Women In Rap Are Back & They Don’t Dance. They Make Money Moves (Video)
2017 may prove to be a watershed year in Hip-Hop. Kendrick Lamar’s DAMN. married concept and advanced technical lyricism with commercial dominance in a way that forced the mainstream to conform. As recently as last week, artists from Logic to Bun B to Trae Tha Truth are taking action on issues and news events, literally saving lives. Another theme appears to be how in all corners of the industry, in nearly every style of Hip-Hop, from multiple generations, women are taking charge, creatively and commercially.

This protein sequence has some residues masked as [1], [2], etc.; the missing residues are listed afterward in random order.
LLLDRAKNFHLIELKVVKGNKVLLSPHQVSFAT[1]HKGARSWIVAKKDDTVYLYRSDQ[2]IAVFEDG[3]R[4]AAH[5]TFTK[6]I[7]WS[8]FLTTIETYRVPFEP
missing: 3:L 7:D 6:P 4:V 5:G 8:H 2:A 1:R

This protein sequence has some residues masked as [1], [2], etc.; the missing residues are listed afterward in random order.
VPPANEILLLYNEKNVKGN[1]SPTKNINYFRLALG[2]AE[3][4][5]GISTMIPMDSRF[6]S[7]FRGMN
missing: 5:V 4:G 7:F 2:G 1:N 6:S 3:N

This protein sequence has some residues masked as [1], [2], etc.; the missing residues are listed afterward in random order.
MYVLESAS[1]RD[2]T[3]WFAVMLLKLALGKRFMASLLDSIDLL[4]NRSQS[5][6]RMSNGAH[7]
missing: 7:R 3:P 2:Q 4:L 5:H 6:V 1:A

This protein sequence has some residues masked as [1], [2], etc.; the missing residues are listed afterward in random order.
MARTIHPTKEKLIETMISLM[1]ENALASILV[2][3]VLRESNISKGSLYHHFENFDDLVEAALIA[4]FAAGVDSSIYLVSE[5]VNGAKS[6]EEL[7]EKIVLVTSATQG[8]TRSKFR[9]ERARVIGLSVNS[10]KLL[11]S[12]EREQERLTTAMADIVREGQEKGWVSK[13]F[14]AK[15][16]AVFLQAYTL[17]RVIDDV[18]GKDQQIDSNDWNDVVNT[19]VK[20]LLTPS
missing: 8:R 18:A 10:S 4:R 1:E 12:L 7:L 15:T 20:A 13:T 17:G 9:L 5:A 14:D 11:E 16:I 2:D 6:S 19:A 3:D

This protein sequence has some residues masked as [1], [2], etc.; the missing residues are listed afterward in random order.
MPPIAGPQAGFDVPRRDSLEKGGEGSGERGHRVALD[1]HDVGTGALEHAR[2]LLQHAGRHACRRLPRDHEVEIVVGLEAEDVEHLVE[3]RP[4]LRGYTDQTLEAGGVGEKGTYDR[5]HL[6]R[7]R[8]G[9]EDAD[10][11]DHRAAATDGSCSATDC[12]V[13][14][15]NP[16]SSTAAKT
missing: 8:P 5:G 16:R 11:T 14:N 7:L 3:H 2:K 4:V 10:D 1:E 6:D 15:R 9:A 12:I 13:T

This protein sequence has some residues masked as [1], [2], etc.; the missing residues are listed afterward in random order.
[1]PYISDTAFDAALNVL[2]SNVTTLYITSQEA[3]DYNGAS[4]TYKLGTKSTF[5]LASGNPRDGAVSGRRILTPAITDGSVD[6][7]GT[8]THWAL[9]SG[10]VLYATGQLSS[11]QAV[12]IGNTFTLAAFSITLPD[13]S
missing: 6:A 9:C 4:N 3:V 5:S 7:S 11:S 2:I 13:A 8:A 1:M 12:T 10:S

Currently, Cardi B’s “Bodak Yellow” is at #3 on the Billboard Hot 100. The Bronx, New York rapper’s major label debut single has climbed steadily since July. It’s the highest charting single by a solo female MC since Nicki Minaj’s 2014 “Anaconda” cut, which peaked at #2. Cardi, who has been pitted against Minaj by some members of the media, may best that if her hit continues its momentum. In this week’s TBD episode, Justin “The Company Man” Hunte argues that it is a great time for female MCs, and Nicki Minaj may no longer be in the elite class, even within her own city.